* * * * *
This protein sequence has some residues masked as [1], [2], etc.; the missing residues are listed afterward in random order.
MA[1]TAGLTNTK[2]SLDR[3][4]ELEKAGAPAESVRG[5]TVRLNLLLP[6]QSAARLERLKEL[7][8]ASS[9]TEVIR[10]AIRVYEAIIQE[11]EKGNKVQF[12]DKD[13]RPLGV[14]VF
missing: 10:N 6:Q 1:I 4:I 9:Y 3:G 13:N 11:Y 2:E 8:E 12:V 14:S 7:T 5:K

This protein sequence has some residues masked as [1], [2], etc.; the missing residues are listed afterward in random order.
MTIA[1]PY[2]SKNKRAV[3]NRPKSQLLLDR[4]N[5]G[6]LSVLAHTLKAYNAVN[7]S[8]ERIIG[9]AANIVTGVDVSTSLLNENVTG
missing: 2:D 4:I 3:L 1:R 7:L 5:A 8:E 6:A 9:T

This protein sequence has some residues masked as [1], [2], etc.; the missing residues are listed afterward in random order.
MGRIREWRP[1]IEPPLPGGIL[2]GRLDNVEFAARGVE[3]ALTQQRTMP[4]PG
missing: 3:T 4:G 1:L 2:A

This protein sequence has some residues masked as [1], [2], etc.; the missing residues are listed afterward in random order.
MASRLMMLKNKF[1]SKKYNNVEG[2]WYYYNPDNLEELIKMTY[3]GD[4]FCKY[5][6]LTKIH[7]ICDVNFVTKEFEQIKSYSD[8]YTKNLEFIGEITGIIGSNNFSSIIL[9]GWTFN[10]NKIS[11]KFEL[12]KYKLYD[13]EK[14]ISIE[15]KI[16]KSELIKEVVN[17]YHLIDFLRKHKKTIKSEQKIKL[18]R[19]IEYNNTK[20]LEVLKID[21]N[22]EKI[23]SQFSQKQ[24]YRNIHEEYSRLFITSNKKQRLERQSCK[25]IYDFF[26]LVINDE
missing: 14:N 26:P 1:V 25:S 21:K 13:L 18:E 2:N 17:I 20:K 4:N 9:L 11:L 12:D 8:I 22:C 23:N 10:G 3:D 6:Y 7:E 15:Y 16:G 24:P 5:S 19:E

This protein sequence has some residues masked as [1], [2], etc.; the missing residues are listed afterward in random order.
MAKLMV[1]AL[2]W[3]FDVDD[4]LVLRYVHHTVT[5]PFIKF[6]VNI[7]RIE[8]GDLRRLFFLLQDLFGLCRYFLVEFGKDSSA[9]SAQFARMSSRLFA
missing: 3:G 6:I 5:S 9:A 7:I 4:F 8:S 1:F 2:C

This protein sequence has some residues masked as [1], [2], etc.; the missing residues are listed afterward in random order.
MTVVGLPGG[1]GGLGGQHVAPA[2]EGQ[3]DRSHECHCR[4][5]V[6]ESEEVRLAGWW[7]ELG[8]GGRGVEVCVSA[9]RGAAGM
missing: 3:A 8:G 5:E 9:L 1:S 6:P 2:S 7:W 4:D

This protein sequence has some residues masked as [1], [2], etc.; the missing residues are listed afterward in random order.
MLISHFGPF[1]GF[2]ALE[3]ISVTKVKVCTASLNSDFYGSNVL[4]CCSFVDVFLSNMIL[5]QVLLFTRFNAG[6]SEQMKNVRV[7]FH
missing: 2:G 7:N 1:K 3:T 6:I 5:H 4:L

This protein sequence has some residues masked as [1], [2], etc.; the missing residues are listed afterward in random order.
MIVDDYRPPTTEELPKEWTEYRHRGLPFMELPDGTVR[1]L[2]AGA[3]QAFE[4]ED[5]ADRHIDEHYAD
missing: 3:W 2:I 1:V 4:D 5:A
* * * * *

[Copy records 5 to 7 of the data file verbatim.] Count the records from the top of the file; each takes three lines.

This protein sequence has some residues masked as [1], [2], etc.; the missing residues are listed afterward in random order.
MAKLMV[1]AL[2]W[3]FDVDD[4]LVLRYVHHTVT[5]PFIKF[6]VNI[7]RIE[8]GDLRRLFFLLQDLFGLCRYFLVEFGKDSSA[9]SAQFARMSSRLFA
missing: 3:G 6:I 5:S 9:A 7:I 4:F 8:S 1:F 2:C

This protein sequence has some residues masked as [1], [2], etc.; the missing residues are listed afterward in random order.
MTVVGLPGG[1]GGLGGQHVAPA[2]EGQ[3]DRSHECHCR[4][5]V[6]ESEEVRLAGWW[7]ELG[8]GGRGVEVCVSA[9]RGAAGM
missing: 3:A 8:G 5:E 9:L 1:S 6:P 2:S 7:W 4:D

This protein sequence has some residues masked as [1], [2], etc.; the missing residues are listed afterward in random order.
MLISHFGPF[1]GF[2]ALE[3]ISVTKVKVCTASLNSDFYGSNVL[4]CCSFVDVFLSNMIL[5]QVLLFTRFNAG[6]SEQMKNVRV[7]FH
missing: 2:G 7:N 1:K 3:T 6:I 5:H 4:L